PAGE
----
Dan Thai Jazz Bistro

by Brian Clarey

Dan Thai Jazz Bistro

Here’s a sign of how things have changed over the years: I no longer balk at restaurants located in strip malls. There exists in this country about 20 square feet of retail space for every man, woman and child within our borders, and much of it sits unoccupied in strip mall after strip mall. Lots of restaurants live in strip malls these days, including one of the only true five-star restaurants in the Triad. So who am I to judge a restaurant by its landlord, especially if the rent is cheap enough to equate to better ingredients and staff? Dan Thai Jazz Bistro sits in a strip mall, right in the middle of High Point. And this is a fact you forget the moment you walk through the doors. It’s beautiful in a clean, minimalist way: soft, matte black walls; a few big canvasses; a teardrop pyramid chandelier that looks suspended in mid-air. The owner of the place, Dan Doby, knows a thing or two about mise en scene — according to his IMDB page, he played Judd Beecham #1 on the daytime drama “Loving” from 1985-86, got cast as Alvin on 1983’s Reuben, Reuben with Kelly McGillis as the lead, and filled the role f “Michael Warren” in the 1997 made-for-TV release Something Borrowed, Something Blue, which was a female buddy pic starring Twiggy and Connie Selleca. Doby doesn’t lean on his acting resume, just kind of acknowledges it with a shrug and an easygoing smile when it comes up as he bounces around the tables in the dining room. He’d much rather talk about food, particularly the food coming out of his kitchen, each dish created by Chef Jirayu “Jackie” Teatong, formerly of Bangkok. And that’s what he’s doing as we ease in on a Friday night, just after 8 p.m. Our old friend Bob Sanger takes a seat at the piano and Doby glides over to our table. “The music’s just about to start,” he says, and it does — dinner music, instrumental jazz listing almost imperceptibly towards bop. A martini. A glass of Thai beer. The food starts coming out. We had told Doby as we sat: We’re hungry. Feed us. He obliges by whisking out a couple salads with that fabulous ginger dressing and a bowl of airy rice puffs that go well with sweet sauce. A soup of tom yum chicken materializes quickly. This is a traditional Thai stew-like soup with strong essences of chili peppers, cilantro, mushroom, bamboo and ginger amid a broth redolent of chicken stock and coconut milk. It is fabulous, and we probably could end the meal right here. But the plate sof food keep coming. We have assured Doby that we can handle the hot chilis and strong garlic flavors of Thai cuisine. He has relayed this to Chef Jackie, who challenges out palates with num tok, a salad topped with thinly sliced beef that has been rubbed with dried chilis and other seasonings. The heat from the beef brings tears to my eyes — in a good way — and my wife who usually will not eat red meat but is a sucker for spicy food, cannot help but eat a portion. A platter of stir-fried noodles waits at the edge of the table, and we pick at it, but when the panang curry dish comes out, the noodles are forgotten. Here’s what ypu need to know about curry: There is no such thing as curry, or rather, there is no single things called “curry,” which makes up much of the seasoning in many Eastern dishes. Instead, curry is a paste made of complementary spices and herbs. In Thai cuisine, it is most often served as a stew-like soup; Panang curry, which originates from the island city of Panang, is sweet and rich, with the strong heat softened by peanuts and, often, coconut milk. And if it’s done right, panang curry has mild psychoactive properties that instill a perfectly legal food buzz. The dish does its job, and we are slouched in our seats when Doby, who has kept a running dialogue with every table in the house, brings dessert: deep-fried banana atop ice cream. The sweet and crispy concoction conspires with the jazz music and the curry’s influence to leave us at our table in a trance, dreamlike, until the music stops at around 11 p.m. Dan Thai Jazz Bistro; 1116 Eastchester Drive, High Point; 336.889.9896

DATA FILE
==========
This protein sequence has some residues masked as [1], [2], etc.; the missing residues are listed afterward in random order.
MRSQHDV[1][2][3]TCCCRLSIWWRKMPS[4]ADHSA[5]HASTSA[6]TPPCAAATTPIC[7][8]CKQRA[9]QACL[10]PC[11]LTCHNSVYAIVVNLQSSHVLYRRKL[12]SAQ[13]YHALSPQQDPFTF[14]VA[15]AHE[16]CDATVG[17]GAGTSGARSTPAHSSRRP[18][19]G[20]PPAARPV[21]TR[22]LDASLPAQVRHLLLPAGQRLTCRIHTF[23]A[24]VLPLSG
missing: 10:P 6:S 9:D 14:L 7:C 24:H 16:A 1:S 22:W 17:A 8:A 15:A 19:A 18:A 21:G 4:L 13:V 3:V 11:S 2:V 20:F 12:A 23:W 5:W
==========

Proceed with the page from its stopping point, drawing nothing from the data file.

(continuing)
Num tok, a Thai spicy beef salad, is hot enough to water the eyes and tasty enough to turn a vegetarian. (photo by Jill Clarey)